“Should You Apply to Graduate School?” is taken from Get Your Game On. To download the complete guide, click here.
It’s not too early to start training for next year’s application marathon. If you’re considering a Master’s or PhD program, you can reduce stress later by putting in some serious mental work up front—now, before you start the actual application process.
The first question you need to ask, and it’s a big one, is: “Is this degree for me?”
How can you evaluate whether a degree program is for you? First, ask yourself why you want to go to grad school:
- Is it because you need a particular credential to pursue (or advance in) your chosen career?
- Is it because you envision a career in research (whether in academia or industry) and this program is the way to gain those advanced skills?
- Or is it because you’ve been in school all along and aren’t sure what else to do? Is your reason simply that grad school feels like the “next step” you ought to take?
Can you think ahead to your longer term goals? Be honest with yourself, and if your reasons for pursuing advanced study don’t ultimately seem compelling—in other words, if graduate study would just be a time-filler or a way of putting off thinking about your goals–you might want to reconsider.
If you have clear post-graduate goals, think critically about the financial impact of your decision. We’ve posted on the Accepted blog some discussion about the advisability of grad school in the Humanities; while that’s not a topic we’ll get into here, if your goal is to be a professor, you’ll probably want to take into account the health of the academic job market in your chosen field.
Now is also the time to make an honest evaluation of your credentials and preparation. Do you have the training you need to begin a grad program in your field, or will you need to shore up your skills in certain areas (such as languages or statistics) before applying?
Which Degree is Best for You?
As for deciding whether to pursue a PhD versus a Master’s degree, you’ll need to ask yourself:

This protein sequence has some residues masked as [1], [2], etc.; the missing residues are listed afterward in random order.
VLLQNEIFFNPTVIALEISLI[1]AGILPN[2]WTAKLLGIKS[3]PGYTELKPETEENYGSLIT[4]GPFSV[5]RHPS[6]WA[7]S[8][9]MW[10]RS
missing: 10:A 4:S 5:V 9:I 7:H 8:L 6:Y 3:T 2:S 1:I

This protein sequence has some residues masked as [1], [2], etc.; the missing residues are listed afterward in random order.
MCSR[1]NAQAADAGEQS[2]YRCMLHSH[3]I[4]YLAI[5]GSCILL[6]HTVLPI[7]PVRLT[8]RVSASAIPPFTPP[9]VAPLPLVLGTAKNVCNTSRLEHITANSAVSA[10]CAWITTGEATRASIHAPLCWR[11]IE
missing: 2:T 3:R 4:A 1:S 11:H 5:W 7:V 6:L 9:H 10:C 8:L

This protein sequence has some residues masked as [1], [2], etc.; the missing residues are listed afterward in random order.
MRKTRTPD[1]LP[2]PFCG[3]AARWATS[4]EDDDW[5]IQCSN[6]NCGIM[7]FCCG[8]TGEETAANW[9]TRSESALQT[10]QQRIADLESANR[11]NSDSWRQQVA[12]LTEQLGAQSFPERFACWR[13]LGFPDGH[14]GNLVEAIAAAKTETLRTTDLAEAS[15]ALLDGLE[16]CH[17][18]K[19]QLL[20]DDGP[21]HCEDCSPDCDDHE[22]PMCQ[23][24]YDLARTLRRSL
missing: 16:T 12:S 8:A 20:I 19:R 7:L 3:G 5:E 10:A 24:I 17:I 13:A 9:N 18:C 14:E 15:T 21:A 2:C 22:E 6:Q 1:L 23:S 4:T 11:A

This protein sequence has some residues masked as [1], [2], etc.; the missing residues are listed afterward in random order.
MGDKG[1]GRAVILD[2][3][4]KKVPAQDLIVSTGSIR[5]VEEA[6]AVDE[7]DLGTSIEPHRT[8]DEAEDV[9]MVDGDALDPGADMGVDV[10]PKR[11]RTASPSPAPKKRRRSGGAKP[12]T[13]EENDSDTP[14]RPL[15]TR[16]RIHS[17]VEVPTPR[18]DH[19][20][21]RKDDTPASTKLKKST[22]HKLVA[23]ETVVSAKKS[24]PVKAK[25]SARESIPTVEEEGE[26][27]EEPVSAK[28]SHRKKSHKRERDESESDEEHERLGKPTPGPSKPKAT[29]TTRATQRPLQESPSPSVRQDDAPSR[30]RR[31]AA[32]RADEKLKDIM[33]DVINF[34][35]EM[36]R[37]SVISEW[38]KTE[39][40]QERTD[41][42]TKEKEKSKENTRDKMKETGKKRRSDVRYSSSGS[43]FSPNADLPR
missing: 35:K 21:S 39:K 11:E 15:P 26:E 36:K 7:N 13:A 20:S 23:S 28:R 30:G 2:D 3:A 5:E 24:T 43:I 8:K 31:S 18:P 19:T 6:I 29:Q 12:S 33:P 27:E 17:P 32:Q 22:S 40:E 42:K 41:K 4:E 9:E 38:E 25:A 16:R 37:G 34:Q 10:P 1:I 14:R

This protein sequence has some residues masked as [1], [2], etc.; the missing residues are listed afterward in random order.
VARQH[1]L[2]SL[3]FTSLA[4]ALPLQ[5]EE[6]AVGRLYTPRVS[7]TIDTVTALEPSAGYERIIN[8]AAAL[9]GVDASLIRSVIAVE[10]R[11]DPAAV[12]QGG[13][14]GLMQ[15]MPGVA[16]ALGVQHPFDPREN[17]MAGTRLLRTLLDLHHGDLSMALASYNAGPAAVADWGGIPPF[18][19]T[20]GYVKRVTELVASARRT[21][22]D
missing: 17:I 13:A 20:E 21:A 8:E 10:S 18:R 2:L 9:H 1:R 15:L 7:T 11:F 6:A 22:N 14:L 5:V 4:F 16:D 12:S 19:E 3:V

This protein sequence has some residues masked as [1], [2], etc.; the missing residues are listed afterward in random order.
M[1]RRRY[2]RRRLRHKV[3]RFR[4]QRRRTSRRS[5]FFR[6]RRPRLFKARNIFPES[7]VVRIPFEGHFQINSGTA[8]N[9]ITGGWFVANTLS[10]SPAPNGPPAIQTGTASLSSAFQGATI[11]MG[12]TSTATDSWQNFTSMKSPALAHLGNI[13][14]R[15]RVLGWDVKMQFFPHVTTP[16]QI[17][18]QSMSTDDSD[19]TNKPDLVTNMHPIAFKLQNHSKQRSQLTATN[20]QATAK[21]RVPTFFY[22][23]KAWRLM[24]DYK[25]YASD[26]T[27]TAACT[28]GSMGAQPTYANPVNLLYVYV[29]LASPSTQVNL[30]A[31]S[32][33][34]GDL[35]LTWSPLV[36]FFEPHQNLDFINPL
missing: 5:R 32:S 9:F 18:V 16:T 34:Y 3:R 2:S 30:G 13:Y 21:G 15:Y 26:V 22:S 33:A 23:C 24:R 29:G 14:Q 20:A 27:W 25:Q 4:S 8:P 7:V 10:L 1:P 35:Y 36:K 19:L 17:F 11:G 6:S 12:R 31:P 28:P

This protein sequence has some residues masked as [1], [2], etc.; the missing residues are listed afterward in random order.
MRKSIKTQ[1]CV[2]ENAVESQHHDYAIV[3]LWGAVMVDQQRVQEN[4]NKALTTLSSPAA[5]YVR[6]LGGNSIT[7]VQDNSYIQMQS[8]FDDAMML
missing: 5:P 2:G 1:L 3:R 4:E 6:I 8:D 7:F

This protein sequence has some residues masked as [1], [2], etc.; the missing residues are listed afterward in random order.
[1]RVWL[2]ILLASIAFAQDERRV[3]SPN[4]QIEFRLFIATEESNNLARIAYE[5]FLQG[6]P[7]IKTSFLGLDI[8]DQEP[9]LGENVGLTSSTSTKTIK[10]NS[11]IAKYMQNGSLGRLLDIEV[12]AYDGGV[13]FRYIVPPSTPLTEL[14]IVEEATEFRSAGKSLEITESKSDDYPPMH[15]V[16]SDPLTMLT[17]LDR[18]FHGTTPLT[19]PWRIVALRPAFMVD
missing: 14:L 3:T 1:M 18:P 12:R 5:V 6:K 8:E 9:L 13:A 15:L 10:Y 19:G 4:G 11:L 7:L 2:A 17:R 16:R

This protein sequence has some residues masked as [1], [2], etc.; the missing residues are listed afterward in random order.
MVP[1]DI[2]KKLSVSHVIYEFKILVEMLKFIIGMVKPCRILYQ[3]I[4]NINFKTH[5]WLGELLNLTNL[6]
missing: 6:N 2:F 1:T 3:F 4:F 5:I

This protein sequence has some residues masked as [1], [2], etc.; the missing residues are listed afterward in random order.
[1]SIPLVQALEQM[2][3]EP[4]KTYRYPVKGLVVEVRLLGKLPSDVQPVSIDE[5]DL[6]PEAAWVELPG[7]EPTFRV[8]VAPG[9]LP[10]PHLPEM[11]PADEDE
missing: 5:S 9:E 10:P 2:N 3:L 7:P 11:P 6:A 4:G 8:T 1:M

- Are you the kind of person who thrives in the environment you’ll likely encounter in a PhD program? That is, do you enjoy research, and do you work well on your own?
- Are you organized and self-motivated?
- Are you prepared for the number of years that PhD study entails?
- Do your long-term goals require a PhD?
In the next post I’ll discuss how to focus your school search. What makes a program right for you?
Which program is best for you? Need help figuring it out? Check out our Graduate School Admissions Consulting Services and work one-on-one with your dedicated advisor who will help you define your educational and professional goals, choose programs wisely, and apply successful. Learn more hereBy Dr. Rebecca Blustein, former Accepted admissions consultant. Dr. Blustein has a BA and PhD from UCLA in English and Comparative Literature. She formerly worked as a Student Affairs Officer at UCLA’s Scholarship Resource Center where she gained experience guiding applicants in areas of admissions and funding. Dr. Blustein’s clients have been accepted to top Master’s and PhD programs in dozens of fields across all disciplines. Want an admissions expert help you get accepted? Click here to get in touch!
• 5 Fatal Flaws to Avoid in Your Graduate School Statement of Purpose, a free guide
• How to Get Into Grad School, and Get Jobs After Grad School, a podcast episode
• Focus on Fit, a podcast episode
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